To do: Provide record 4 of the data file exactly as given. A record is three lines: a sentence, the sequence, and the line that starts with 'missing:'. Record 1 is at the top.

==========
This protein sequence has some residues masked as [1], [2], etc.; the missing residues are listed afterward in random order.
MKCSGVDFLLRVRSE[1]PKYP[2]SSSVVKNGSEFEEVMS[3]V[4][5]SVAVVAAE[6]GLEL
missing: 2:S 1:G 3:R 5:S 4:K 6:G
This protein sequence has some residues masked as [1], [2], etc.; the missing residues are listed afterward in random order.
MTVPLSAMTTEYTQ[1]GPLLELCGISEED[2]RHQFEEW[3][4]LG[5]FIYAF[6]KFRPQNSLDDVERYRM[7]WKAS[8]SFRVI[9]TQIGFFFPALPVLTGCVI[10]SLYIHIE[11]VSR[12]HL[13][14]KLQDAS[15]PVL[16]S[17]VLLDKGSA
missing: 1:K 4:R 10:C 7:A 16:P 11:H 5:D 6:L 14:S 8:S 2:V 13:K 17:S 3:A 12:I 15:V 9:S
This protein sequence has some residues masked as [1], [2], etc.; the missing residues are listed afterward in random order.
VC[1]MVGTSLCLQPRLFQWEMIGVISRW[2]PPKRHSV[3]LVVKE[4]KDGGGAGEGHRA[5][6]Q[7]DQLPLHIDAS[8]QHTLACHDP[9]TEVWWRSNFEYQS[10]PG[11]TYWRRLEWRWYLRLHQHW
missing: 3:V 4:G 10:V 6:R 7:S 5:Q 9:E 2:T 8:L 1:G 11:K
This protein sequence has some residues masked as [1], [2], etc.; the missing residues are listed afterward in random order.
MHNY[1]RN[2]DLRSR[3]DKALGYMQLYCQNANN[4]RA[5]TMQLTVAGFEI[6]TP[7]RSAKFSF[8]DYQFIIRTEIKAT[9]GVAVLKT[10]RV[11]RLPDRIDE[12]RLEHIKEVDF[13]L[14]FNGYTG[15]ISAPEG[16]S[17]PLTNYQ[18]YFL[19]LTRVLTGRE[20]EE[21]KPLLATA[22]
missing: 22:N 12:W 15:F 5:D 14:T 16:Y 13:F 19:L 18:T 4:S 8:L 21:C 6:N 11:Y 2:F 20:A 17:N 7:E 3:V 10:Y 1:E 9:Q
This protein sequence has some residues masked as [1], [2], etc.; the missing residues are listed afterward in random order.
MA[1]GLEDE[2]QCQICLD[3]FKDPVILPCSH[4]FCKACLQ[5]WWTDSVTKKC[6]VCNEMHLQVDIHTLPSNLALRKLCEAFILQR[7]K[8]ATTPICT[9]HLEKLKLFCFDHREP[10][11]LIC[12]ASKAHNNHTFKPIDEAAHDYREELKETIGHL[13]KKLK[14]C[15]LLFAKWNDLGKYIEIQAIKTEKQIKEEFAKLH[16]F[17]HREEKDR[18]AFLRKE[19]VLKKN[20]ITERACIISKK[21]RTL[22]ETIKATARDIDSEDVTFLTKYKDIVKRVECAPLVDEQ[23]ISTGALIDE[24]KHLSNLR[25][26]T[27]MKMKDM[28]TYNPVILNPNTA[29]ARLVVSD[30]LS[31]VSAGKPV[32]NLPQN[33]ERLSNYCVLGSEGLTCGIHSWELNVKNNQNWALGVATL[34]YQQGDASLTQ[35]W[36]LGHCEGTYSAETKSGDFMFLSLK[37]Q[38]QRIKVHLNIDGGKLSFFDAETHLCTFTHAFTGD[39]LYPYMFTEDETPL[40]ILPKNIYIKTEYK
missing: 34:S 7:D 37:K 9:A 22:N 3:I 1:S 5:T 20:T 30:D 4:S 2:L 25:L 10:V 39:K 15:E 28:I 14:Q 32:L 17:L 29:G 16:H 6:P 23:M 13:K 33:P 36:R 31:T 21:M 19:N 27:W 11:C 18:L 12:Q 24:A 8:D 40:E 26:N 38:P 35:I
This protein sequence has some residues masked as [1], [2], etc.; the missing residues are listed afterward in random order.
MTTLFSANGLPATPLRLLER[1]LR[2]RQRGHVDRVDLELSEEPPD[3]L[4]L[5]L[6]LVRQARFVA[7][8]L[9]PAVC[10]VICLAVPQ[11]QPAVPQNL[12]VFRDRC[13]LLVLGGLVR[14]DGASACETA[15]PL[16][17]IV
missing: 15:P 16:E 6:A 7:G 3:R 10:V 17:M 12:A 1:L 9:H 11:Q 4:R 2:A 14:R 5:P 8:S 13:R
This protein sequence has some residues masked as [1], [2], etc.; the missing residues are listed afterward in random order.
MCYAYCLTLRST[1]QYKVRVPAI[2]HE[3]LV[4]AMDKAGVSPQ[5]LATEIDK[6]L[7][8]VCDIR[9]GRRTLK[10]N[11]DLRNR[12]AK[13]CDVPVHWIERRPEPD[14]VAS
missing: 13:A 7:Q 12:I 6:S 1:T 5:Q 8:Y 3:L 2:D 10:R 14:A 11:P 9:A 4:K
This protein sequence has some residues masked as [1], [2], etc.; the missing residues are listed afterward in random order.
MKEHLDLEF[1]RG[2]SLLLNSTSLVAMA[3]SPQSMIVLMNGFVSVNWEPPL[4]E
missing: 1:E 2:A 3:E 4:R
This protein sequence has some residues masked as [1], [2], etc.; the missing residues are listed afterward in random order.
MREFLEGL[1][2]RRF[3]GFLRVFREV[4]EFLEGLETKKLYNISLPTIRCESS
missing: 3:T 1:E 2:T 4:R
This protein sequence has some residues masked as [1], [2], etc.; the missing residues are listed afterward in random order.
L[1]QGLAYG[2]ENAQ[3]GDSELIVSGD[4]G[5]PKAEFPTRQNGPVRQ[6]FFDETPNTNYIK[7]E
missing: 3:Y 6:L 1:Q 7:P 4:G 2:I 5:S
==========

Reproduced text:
This protein sequence has some residues masked as [1], [2], etc.; the missing residues are listed afterward in random order.
MHNY[1]RN[2]DLRSR[3]DKALGYMQLYCQNANN[4]RA[5]TMQLTVAGFEI[6]TP[7]RSAKFSF[8]DYQFIIRTEIKAT[9]GVAVLKT[10]RV[11]RLPDRIDE[12]RLEHIKEVDF[13]L[14]FNGYTG[15]ISAPEG[16]S[17]PLTNYQ[18]YFL[19]LTRVLTGRE[20]EE[21]KPLLATA[22]
missing: 22:N 12:W 15:F 5:D 14:T 16:Y 13:F 19:L 18:T 4:S 8:L 21:C 6:N 11:Y 2:F 20:A 17:N 7:E 3:V 10:Y 1:E 9:Q